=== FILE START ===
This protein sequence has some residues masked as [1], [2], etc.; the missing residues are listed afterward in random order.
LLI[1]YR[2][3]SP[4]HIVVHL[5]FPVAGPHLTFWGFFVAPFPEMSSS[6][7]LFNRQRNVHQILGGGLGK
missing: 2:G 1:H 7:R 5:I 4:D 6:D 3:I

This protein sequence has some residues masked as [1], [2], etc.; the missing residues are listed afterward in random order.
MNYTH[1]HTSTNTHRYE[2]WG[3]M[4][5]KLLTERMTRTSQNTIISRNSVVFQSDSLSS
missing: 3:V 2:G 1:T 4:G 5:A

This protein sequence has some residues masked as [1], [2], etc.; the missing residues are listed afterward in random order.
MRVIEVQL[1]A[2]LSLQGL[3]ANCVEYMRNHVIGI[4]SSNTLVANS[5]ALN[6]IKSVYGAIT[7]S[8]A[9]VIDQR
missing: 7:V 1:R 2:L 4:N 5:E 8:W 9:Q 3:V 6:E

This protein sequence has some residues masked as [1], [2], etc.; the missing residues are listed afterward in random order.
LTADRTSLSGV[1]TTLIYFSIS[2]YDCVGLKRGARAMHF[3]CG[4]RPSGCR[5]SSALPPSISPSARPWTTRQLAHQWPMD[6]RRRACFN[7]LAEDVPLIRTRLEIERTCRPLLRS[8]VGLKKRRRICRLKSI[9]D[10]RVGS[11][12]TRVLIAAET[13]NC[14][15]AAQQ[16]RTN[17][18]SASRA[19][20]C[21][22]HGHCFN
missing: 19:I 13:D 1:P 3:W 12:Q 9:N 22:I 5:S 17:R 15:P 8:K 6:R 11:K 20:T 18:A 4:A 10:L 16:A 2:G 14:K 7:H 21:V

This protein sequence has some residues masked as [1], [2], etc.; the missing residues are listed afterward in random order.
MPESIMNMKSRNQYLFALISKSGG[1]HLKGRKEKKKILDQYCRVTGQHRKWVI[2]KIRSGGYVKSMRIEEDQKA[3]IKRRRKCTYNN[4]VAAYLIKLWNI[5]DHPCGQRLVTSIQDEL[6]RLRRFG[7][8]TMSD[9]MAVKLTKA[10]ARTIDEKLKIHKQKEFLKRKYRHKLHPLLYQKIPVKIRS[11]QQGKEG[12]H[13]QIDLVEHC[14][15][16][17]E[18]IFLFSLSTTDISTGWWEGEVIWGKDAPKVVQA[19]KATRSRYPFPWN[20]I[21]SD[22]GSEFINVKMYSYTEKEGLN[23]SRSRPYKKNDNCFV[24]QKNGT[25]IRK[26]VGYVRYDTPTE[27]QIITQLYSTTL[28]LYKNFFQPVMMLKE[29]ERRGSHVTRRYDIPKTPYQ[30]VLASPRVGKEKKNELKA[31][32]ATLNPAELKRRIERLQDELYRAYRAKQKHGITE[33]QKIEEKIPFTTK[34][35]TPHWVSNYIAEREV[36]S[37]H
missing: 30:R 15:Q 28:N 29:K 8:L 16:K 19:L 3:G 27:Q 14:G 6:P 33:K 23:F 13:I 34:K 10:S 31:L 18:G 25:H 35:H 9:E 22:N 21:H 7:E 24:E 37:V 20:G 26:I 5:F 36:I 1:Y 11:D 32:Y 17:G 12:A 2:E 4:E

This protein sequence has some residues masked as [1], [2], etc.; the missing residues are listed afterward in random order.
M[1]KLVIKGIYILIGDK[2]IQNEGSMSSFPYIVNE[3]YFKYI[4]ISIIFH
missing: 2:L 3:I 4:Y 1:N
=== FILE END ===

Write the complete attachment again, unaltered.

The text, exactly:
This protein sequence has some residues masked as [1], [2], etc.; the missing residues are listed afterward in random order.
LLI[1]YR[2][3]SP[4]HIVVHL[5]FPVAGPHLTFWGFFVAPFPEMSSS[6][7]LFNRQRNVHQILGGGLGK
missing: 2:G 1:H 7:R 5:I 4:D 6:D 3:I

This protein sequence has some residues masked as [1], [2], etc.; the missing residues are listed afterward in random order.
MNYTH[1]HTSTNTHRYE[2]WG[3]M[4][5]KLLTERMTRTSQNTIISRNSVVFQSDSLSS
missing: 3:V 2:G 1:T 4:G 5:A

This protein sequence has some residues masked as [1], [2], etc.; the missing residues are listed afterward in random order.
MRVIEVQL[1]A[2]LSLQGL[3]ANCVEYMRNHVIGI[4]SSNTLVANS[5]ALN[6]IKSVYGAIT[7]S[8]A[9]VIDQR
missing: 7:V 1:R 2:L 4:N 5:E 8:W 9:Q 3:V 6:E

This protein sequence has some residues masked as [1], [2], etc.; the missing residues are listed afterward in random order.
LTADRTSLSGV[1]TTLIYFSIS[2]YDCVGLKRGARAMHF[3]CG[4]RPSGCR[5]SSALPPSISPSARPWTTRQLAHQWPMD[6]RRRACFN[7]LAEDVPLIRTRLEIERTCRPLLRS[8]VGLKKRRRICRLKSI[9]D[10]RVGS[11][12]TRVLIAAET[13]NC[14][15]AAQQ[16]RTN[17][18]SASRA[19][20]C[21][22]HGHCFN
missing: 19:I 13:D 1:P 3:W 12:Q 9:N 22:I 5:S 17:R 15:P 8:K 6:R 11:K 20:T 18:A 4:A 10:L 16:A 2:G 14:K 7:H 21:V

This protein sequence has some residues masked as [1], [2], etc.; the missing residues are listed afterward in random order.
MPESIMNMKSRNQYLFALISKSGG[1]HLKGRKEKKKILDQYCRVTGQHRKWVI[2]KIRSGGYVKSMRIEEDQKA[3]IKRRRKCTYNN[4]VAAYLIKLWNI[5]DHPCGQRLVTSIQDEL[6]RLRRFG[7][8]TMSD[9]MAVKLTKA[10]ARTIDEKLKIHKQKEFLKRKYRHKLHPLLYQKIPVKIRS[11]QQGKEG[12]H[13]QIDLVEHC[14][15][16][17]E[18]IFLFSLSTTDISTGWWEGEVIWGKDAPKVVQA[19]KATRSRYPFPWN[20]I[21]SD[22]GSEFINVKMYSYTEKEGLN[23]SRSRPYKKNDNCFV[24]QKNGT[25]IRK[26]VGYVRYDTPTE[27]QIITQLYSTTL[28]LYKNFFQPVMMLKE[29]ERRGSHVTRRYDIPKTPYQ[30]VLASPRVGKEKKNELKA[31][32]ATLNPAELKRRIERLQDELYRAYRAKQKHGITE[33]QKIEEKIPFTTK[34][35]TPHWVSNYIAEREV[36]S[37]H
missing: 30:R 15:Q 28:N 29:K 8:L 16:K 19:L 3:G 27:Q 14:G 6:P 33:K 23:F 13:I 34:K 10:S 31:L 18:G 25:H 35:H 9:E 22:N 21:H 7:E 24:E 37:V 20:G 26:I 5:F 36:I 1:Y 11:D 32:Y 17:G 12:A 2:E 4:E

This protein sequence has some residues masked as [1], [2], etc.; the missing residues are listed afterward in random order.
M[1]KLVIKGIYILIGDK[2]IQNEGSMSSFPYIVNE[3]YFKYI[4]ISIIFH
missing: 2:L 3:I 4:Y 1:N